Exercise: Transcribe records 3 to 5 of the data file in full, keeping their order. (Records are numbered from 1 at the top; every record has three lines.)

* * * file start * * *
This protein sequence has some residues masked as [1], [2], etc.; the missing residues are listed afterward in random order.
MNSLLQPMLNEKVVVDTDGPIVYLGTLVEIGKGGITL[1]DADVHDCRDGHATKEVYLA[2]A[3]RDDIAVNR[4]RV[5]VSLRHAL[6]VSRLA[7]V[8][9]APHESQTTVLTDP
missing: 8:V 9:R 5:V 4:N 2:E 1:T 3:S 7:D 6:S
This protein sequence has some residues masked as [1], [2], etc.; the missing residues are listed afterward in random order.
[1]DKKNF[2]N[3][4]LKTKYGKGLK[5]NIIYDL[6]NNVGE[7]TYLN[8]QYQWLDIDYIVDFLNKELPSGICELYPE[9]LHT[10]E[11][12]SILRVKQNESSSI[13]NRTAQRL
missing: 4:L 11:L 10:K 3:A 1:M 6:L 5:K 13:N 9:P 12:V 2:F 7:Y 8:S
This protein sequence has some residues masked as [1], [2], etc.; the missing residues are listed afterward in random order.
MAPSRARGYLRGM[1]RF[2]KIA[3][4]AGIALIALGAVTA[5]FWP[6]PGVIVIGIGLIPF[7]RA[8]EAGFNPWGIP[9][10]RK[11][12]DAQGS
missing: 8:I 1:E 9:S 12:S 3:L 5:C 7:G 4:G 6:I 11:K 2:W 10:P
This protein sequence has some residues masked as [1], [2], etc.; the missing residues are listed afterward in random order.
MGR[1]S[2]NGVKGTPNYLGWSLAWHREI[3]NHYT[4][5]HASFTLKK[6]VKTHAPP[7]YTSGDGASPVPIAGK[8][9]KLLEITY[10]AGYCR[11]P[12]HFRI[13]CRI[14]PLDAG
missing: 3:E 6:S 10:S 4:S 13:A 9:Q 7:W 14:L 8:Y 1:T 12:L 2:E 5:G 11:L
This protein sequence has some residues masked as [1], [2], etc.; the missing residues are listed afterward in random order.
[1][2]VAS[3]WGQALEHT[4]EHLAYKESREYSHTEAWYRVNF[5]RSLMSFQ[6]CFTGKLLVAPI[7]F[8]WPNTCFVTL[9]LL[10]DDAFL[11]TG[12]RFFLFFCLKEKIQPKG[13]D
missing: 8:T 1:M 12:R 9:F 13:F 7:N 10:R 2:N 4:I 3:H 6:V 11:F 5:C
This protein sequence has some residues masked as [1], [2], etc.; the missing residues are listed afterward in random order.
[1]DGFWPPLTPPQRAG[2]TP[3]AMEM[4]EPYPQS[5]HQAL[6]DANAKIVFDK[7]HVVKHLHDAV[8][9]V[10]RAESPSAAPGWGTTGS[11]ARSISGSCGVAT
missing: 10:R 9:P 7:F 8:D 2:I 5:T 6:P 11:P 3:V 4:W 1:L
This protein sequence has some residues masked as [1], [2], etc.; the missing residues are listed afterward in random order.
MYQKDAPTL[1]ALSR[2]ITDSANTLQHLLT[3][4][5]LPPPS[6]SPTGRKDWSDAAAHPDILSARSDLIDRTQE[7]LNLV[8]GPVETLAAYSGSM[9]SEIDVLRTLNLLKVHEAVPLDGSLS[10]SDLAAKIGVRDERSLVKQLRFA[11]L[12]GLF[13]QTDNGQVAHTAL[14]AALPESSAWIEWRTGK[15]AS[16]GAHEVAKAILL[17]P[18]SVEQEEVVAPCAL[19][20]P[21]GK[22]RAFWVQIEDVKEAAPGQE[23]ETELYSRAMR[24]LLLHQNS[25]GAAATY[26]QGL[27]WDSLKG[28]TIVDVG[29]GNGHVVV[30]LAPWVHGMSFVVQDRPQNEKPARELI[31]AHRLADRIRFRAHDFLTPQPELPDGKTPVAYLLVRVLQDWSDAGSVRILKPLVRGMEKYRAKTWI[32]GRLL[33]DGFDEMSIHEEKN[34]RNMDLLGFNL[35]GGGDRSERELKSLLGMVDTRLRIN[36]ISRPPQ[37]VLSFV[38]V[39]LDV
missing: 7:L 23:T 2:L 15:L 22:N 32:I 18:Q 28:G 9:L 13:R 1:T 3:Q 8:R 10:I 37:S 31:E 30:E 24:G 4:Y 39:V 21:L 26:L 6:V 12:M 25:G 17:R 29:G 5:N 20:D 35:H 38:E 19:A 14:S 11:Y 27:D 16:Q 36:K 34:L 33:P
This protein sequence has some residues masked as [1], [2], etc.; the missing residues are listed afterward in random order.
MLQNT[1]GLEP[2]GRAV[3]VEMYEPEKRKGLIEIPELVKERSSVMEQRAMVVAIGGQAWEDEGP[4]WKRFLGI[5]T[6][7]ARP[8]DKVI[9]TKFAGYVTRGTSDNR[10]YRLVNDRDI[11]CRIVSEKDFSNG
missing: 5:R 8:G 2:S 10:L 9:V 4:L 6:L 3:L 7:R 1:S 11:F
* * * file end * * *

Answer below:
This protein sequence has some residues masked as [1], [2], etc.; the missing residues are listed afterward in random order.
MAPSRARGYLRGM[1]RF[2]KIA[3][4]AGIALIALGAVTA[5]FWP[6]PGVIVIGIGLIPF[7]RA[8]EAGFNPWGIP[9][10]RK[11][12]DAQGS
missing: 8:I 1:E 9:S 12:S 3:L 5:C 7:G 4:G 6:I 11:K 2:W 10:P
This protein sequence has some residues masked as [1], [2], etc.; the missing residues are listed afterward in random order.
MGR[1]S[2]NGVKGTPNYLGWSLAWHREI[3]NHYT[4][5]HASFTLKK[6]VKTHAPP[7]YTSGDGASPVPIAGK[8][9]KLLEITY[10]AGYCR[11]P[12]HFRI[13]CRI[14]PLDAG
missing: 3:E 6:S 10:S 4:S 13:A 9:Q 7:W 14:L 8:Y 1:T 12:L 2:E 5:G 11:L
This protein sequence has some residues masked as [1], [2], etc.; the missing residues are listed afterward in random order.
[1][2]VAS[3]WGQALEHT[4]EHLAYKESREYSHTEAWYRVNF[5]RSLMSFQ[6]CFTGKLLVAPI[7]F[8]WPNTCFVTL[9]LL[10]DDAFL[11]TG[12]RFFLFFCLKEKIQPKG[13]D
missing: 8:T 1:M 12:R 9:F 13:F 7:N 10:R 2:N 4:I 3:H 6:V 11:F 5:C